Finding a Pulse for Nursing at Northwestern
By Jenny Collins ’05
Lindsay Larson ’14 began as an early childhood education major in 2011. But after one semester, she decided to pursue nursing—a decision that forced her to join the ranks of many other students who had transferred to other schools for nursing.
“I was really upset I had to leave [Northwestern],” said Larson, who enrolled in nursing at a local community college. “I loved the campus and the people.”
But taking anatomy at a secular college didn’t sit well with Larson, who was uncomfortable with her instructor’s beliefs. She dropped the anatomy course, unsure of what to do.
At the Minnesota State Fair this year, Larson and her mother stopped by the NWC booth and found out that the college is preparing to launch a nursing program. On campus, Larson met with Associate Professor of Biology Bruce Simat, Ph.D., whose specialty for the past 18 years has been preparing NWC students for careers in the health sciences.
Simat took quick action to help her reenroll. Although it was a few weeks into the semester, they were able to map out her courses and within two hours, she was registered for online courses and sitting in Dr. Lisanne Winslow’s anatomy class. After class, Larson dropped her community college courses and she is now on track to enter NWC’s first nursing class, projected to begin in May 2013.
Why nursing? Why now?
It is with the same gusto that Northwestern is launching its proposed Bachelor of Science in Nursing (BSN) degree, which offers an accelerated 16-month program for qualified students.
Over the last decade, the national call for more nurses saw an expanding need for nursing education. After offering pre-nursing courses for years, Simat is elated to see a nursing program finally get legs, saying, “It’s a good fit now.”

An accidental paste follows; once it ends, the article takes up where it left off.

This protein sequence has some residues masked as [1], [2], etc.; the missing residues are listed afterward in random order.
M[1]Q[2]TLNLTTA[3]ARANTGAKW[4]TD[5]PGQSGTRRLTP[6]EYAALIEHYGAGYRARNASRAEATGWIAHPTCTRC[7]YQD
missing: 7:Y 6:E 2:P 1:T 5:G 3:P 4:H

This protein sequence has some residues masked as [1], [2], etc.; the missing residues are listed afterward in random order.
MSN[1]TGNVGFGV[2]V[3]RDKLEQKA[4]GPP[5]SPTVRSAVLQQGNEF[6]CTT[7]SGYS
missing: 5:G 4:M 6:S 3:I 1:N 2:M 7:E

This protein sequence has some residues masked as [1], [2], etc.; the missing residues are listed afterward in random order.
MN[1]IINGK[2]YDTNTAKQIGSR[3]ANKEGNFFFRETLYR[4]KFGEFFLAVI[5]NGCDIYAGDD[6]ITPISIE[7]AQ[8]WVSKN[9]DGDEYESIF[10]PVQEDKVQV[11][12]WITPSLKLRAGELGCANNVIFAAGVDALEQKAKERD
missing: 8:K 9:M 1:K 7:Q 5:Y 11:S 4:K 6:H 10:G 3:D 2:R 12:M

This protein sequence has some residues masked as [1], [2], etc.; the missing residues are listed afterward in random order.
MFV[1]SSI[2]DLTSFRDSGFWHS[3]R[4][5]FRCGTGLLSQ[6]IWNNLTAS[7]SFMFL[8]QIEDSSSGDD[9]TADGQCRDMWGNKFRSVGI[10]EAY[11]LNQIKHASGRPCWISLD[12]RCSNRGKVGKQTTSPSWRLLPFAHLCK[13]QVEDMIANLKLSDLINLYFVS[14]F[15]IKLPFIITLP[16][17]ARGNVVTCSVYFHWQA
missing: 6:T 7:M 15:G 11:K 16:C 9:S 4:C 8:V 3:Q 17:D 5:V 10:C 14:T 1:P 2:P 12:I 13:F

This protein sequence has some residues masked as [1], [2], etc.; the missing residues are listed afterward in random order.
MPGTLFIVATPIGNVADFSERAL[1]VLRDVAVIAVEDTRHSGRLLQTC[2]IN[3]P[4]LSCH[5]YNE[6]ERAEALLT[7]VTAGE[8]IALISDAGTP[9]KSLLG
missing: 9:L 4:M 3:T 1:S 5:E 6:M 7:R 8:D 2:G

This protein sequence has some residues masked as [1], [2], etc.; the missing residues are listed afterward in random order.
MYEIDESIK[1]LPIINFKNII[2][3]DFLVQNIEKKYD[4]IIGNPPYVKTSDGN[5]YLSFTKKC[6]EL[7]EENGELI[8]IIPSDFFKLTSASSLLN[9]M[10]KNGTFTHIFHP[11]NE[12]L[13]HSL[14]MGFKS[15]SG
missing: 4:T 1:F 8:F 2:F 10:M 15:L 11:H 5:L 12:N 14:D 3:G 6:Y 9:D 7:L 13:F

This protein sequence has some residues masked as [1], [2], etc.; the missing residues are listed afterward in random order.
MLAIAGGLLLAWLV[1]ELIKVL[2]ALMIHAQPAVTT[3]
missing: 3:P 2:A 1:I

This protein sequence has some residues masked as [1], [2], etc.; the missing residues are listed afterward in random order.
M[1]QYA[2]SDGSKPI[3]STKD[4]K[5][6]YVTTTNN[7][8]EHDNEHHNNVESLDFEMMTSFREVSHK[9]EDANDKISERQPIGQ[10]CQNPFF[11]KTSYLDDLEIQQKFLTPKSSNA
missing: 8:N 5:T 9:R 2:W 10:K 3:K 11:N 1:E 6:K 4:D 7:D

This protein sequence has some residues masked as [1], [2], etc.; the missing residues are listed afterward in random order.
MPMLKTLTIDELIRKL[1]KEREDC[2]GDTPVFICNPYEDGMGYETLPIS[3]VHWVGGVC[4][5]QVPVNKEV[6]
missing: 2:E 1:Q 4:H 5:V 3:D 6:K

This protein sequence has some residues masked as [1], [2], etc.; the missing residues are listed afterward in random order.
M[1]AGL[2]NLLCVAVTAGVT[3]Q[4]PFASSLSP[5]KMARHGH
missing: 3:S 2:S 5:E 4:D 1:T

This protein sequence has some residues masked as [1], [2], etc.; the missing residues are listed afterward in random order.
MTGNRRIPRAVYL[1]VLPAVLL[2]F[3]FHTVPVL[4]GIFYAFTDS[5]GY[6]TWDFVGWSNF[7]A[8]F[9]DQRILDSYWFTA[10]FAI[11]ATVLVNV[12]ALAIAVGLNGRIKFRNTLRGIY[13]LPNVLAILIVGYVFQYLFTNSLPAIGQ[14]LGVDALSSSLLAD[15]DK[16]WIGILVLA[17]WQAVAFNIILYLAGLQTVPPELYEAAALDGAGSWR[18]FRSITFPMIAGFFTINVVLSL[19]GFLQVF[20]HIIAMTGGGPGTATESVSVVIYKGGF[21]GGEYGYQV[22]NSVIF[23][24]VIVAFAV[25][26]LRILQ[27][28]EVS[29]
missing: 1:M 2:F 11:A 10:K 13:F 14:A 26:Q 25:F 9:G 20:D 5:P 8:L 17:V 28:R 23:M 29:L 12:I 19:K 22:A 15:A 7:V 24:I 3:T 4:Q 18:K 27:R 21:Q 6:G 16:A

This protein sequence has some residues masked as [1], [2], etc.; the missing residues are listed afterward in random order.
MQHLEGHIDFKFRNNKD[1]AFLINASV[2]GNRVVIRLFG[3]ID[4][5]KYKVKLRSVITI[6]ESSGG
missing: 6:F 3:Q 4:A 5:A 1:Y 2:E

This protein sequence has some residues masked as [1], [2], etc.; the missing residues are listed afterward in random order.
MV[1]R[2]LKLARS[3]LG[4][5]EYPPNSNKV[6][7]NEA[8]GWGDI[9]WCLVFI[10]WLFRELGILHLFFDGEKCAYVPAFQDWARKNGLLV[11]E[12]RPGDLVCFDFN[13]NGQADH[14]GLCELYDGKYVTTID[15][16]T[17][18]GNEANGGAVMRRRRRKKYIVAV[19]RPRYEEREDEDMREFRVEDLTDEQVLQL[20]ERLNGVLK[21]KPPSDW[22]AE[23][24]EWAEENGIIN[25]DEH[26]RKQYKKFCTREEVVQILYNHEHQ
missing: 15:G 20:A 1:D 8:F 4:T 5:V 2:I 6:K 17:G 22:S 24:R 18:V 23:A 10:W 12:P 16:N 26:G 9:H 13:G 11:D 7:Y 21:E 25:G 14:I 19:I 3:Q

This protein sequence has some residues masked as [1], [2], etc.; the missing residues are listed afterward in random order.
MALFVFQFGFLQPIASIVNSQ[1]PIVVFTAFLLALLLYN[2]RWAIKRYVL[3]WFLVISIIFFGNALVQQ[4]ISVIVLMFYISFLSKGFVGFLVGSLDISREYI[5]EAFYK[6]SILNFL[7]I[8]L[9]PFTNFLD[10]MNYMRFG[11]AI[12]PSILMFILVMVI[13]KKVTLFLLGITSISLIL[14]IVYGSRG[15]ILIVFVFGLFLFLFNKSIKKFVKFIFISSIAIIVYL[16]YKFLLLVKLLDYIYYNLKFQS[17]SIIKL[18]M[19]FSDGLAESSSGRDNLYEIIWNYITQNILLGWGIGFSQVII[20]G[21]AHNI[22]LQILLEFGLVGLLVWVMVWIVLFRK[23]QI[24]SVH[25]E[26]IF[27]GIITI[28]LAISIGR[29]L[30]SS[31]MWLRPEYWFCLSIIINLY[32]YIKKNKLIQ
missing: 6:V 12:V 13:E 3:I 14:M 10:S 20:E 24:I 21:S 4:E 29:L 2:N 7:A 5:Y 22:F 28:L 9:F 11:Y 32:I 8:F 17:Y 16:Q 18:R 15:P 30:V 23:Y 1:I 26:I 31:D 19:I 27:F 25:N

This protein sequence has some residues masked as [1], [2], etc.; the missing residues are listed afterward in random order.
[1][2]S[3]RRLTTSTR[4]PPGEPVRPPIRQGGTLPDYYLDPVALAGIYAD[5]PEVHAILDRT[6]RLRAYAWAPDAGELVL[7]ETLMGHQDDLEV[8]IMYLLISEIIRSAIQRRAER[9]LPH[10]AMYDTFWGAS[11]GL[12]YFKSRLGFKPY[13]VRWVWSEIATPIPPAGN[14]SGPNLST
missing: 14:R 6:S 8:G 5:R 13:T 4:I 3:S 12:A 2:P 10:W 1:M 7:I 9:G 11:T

Another excellent fit is Ginger Wolgemuth, Ph.D., R.N., who began as the chair of the Department of Nursing in May. Wolgemuth comes with 25 years of experience in nursing education in Christian schools, most recently at Indiana Wesleyan University.
“The thing that drives me ultimately is the mission of the college,” Wolgemuth said. “We can meet the physical and spiritual needs of our community and provide service and ministry throughout the world.”
Northwestern also has a rich history of combining spiritual care with health care. In the 1950s, the school had a missionary medicine program (led by the father of Professor of History Charles Aling), to train missionaries in basic nursing skills.
Construction for nursing labs and classrooms began in September in the Northwestern Office Center located south of campus, which offered the only existing space that met state board requirements for zoning and incurred the least amount of renovation costs.
Learn more about the nursing program or contact firstname.lastname@example.org or 651-631-5110.
Nursing in a nutshell
The proposed nursing (BSN) program offers:
- A blended learning format—students will enjoy both face-to- face and online learning
- A Christ-centered approach to service and care— combining faith with a nursing career
- Inter-professional collaboration—regular interaction with health care professionals
- Clinical immersions—students will gain focused experience with cross-cultural and population-based learning opportunities